x Abu Dhabi, UAESunday 21 January 2018

Honda Classic’s rise owes much to its location

Tournament conveniently located in back yard of several big-name players

Rory Mcllroy playing out of a bunker during the final round of Omega Dubai Desert Classic at Emirates Golf Club in Dubai on February 2, 2014. Pawan Singh / The National
Rory Mcllroy playing out of a bunker during the final round of Omega Dubai Desert Classic at Emirates Golf Club in Dubai on February 2, 2014. Pawan Singh / The National

One of golf’s oldest truisms is often uttered whenever a player earns dividends he might not have deserved.

Sometimes it is better to be lucky than good. In reality, it is far better to be both.

The Honda Classic defines the latter. After decades as the weakest link of the month-long Florida swing on the PGA Tour, the tournament has morphed into one of the cannot-miss events of the season.

Played at a series of forgettable venues across South Florida over the years, the tournament has found a home at PGA National, a serviceable resort track that was redesigned by long-time Palm Beach resident Jack Nicklaus, who also serves as the de facto host this week.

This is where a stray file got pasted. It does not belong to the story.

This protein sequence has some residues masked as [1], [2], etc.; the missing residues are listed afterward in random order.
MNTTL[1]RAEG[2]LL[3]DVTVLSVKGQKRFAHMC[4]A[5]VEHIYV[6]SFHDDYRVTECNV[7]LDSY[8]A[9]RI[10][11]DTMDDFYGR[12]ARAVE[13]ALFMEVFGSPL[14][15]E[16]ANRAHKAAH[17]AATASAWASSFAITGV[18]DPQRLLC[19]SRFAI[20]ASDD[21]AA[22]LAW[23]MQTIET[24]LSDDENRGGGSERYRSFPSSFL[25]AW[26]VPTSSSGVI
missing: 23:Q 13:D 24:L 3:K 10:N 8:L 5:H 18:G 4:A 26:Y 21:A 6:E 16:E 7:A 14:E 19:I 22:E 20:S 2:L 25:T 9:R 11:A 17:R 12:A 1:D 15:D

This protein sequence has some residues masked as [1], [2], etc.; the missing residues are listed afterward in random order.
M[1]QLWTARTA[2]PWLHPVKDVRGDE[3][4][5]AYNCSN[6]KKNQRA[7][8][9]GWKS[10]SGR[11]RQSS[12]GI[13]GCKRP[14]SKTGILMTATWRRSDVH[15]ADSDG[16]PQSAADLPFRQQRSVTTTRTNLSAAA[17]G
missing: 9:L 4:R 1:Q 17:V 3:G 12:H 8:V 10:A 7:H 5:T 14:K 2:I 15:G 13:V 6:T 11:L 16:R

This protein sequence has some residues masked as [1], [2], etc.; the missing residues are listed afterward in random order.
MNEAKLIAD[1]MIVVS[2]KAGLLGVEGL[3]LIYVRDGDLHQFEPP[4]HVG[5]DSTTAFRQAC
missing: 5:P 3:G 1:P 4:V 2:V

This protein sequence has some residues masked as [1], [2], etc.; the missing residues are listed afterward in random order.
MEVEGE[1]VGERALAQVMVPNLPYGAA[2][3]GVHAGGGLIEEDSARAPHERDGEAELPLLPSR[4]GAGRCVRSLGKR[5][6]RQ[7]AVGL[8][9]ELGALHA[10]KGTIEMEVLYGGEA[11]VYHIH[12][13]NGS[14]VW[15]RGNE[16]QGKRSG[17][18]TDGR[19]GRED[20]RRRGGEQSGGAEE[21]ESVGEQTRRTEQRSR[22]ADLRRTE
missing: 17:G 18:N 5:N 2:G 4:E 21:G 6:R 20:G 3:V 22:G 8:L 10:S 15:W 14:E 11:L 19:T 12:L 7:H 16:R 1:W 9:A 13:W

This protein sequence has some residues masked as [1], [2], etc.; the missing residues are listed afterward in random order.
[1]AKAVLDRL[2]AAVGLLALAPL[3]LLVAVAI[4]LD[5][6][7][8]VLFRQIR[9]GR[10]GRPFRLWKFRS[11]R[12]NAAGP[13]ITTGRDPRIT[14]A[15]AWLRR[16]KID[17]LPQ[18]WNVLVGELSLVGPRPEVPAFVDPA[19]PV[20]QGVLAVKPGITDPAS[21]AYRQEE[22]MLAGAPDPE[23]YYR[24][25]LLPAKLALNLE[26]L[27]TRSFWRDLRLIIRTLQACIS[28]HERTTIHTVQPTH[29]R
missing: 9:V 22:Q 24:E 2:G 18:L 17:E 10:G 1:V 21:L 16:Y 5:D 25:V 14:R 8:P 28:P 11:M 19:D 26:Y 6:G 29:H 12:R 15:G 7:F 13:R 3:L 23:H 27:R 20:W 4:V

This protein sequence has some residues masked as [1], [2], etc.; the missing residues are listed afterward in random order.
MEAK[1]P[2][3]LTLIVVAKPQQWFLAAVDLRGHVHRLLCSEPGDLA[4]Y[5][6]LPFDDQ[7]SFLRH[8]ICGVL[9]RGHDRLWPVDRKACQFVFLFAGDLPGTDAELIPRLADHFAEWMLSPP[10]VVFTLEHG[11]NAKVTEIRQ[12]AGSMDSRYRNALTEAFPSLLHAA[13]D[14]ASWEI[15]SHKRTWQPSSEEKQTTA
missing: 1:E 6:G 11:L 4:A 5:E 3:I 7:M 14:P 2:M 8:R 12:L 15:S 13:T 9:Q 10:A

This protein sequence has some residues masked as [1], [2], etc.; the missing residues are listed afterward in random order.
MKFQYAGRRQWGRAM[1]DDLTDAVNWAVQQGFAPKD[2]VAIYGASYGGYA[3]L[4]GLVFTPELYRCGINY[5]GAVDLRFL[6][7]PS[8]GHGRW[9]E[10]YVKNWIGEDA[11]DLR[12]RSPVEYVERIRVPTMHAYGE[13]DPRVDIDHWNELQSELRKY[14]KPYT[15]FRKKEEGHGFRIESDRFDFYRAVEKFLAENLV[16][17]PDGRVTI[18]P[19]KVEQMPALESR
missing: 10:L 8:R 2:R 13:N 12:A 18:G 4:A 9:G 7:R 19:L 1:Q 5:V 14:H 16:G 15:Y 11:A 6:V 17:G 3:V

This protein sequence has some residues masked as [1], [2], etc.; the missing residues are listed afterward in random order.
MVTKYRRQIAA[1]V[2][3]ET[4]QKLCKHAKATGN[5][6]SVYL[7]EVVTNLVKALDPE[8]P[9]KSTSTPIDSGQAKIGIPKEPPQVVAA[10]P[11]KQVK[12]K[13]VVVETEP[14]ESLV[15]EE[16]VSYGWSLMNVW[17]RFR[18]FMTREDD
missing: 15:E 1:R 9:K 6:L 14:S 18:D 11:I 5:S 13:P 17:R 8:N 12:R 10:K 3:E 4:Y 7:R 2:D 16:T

Ah, star power and geography. Sure, having a loyal sponsor and an agreeable venue help, but it is the easy proximity of several top stars that has boosted the field’s marquee value.

This week, seven of the top nine players in the world ranking are entered in the field, led by new area residents Tiger Woods and Rory McIlroy.

Both relocated to the Palm Beach area in the past three years, where the likes of Lee Westwood and major winners Charl Schwartzel, Ernie Els, Keegan Bradley and Louis Oosthuizen have also set up shop. Others, such as former world No 1 Luke Donald, have lived there for years.

In other words, as far as player presence goes, Honda is almost as hot as the area’s high-end real-estate market.

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